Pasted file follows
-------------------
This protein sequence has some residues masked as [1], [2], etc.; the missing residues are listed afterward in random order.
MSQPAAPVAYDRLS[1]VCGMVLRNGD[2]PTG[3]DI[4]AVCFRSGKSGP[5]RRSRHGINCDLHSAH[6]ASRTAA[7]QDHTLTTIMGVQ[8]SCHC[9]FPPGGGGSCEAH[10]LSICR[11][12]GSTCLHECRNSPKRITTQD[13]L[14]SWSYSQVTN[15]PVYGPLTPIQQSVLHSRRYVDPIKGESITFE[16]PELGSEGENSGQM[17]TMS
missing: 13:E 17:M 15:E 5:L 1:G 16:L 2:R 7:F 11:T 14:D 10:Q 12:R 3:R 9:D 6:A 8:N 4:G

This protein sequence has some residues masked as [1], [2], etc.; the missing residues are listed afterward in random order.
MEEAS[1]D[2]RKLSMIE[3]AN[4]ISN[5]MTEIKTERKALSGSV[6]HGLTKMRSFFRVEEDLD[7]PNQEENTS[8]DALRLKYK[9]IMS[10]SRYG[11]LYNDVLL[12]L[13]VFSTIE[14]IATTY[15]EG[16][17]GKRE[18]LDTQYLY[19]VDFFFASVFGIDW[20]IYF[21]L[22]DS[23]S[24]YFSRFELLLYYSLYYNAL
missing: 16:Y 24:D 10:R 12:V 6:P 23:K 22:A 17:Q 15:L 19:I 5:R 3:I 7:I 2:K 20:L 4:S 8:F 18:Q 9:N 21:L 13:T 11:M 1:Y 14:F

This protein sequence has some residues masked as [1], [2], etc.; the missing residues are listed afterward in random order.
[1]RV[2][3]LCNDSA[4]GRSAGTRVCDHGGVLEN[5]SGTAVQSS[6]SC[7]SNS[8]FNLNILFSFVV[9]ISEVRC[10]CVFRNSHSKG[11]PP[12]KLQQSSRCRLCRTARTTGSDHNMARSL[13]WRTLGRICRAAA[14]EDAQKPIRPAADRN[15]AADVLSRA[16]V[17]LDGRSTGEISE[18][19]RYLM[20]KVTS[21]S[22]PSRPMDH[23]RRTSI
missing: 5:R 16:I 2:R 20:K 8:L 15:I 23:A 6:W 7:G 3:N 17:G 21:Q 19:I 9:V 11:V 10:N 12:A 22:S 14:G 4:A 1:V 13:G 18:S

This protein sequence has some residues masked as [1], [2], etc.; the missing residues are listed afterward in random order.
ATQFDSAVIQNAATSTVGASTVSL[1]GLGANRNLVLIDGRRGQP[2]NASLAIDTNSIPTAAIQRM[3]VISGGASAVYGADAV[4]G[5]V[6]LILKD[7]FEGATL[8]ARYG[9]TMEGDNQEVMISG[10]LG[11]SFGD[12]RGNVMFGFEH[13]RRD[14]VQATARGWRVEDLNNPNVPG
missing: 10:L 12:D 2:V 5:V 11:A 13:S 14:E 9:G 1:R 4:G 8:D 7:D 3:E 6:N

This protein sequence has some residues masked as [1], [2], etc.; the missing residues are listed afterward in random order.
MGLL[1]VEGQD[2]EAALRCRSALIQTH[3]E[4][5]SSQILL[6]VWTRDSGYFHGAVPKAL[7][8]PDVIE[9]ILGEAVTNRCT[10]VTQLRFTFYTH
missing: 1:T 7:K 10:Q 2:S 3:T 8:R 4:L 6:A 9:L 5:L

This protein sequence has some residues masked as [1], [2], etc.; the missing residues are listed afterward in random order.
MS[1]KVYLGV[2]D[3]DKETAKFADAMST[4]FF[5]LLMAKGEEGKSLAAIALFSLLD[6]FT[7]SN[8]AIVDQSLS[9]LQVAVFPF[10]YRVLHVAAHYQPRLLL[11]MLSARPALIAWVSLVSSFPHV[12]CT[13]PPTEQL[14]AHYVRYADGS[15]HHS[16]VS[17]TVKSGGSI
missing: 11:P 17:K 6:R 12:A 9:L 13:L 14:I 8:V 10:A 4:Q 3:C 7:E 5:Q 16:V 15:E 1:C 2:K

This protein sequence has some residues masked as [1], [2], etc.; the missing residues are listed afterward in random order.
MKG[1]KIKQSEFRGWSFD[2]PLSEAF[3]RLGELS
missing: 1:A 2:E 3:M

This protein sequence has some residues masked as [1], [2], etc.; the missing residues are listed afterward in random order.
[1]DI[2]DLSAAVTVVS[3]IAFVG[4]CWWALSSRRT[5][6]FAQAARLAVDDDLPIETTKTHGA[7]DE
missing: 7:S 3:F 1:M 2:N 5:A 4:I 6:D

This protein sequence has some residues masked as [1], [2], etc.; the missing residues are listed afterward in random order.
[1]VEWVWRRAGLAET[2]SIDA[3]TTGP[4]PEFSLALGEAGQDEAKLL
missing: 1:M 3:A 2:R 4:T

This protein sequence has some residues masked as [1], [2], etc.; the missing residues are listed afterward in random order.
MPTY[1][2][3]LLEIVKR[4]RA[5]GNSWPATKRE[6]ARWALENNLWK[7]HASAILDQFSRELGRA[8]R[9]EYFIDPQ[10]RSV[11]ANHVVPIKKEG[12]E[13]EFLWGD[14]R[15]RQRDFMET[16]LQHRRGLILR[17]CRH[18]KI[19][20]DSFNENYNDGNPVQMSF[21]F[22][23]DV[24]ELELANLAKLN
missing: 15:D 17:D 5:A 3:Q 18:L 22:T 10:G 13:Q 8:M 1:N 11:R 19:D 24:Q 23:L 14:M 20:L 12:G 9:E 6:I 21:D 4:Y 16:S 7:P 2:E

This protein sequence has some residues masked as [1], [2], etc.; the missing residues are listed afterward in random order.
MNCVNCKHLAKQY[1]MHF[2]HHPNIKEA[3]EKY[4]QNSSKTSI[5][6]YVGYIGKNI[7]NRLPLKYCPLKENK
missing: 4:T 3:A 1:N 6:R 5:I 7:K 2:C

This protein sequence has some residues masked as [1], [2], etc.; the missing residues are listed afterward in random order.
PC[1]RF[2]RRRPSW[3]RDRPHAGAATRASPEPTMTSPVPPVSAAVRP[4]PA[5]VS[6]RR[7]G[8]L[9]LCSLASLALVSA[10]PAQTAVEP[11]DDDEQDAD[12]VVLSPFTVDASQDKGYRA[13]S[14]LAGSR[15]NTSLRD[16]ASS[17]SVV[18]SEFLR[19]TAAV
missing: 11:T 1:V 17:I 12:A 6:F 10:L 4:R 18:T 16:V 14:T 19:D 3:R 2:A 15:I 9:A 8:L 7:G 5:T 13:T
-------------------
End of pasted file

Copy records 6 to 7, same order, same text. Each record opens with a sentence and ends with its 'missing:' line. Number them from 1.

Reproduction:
This protein sequence has some residues masked as [1], [2], etc.; the missing residues are listed afterward in random order.
MS[1]KVYLGV[2]D[3]DKETAKFADAMST[4]FF[5]LLMAKGEEGKSLAAIALFSLLD[6]FT[7]SN[8]AIVDQSLS[9]LQVAVFPF[10]YRVLHVAAHYQPRLLL[11]MLSARPALIAWVSLVSSFPHV[12]CT[13]PPTEQL[14]AHYVRYADGS[15]HHS[16]VS[17]TVKSGGSI
missing: 11:P 17:K 6:R 12:A 9:L 13:L 14:I 8:V 10:A 4:Q 3:C 7:E 5:Q 16:V 15:E 1:C 2:K

This protein sequence has some residues masked as [1], [2], etc.; the missing residues are listed afterward in random order.
MKG[1]KIKQSEFRGWSFD[2]PLSEAF[3]RLGELS
missing: 1:A 2:E 3:M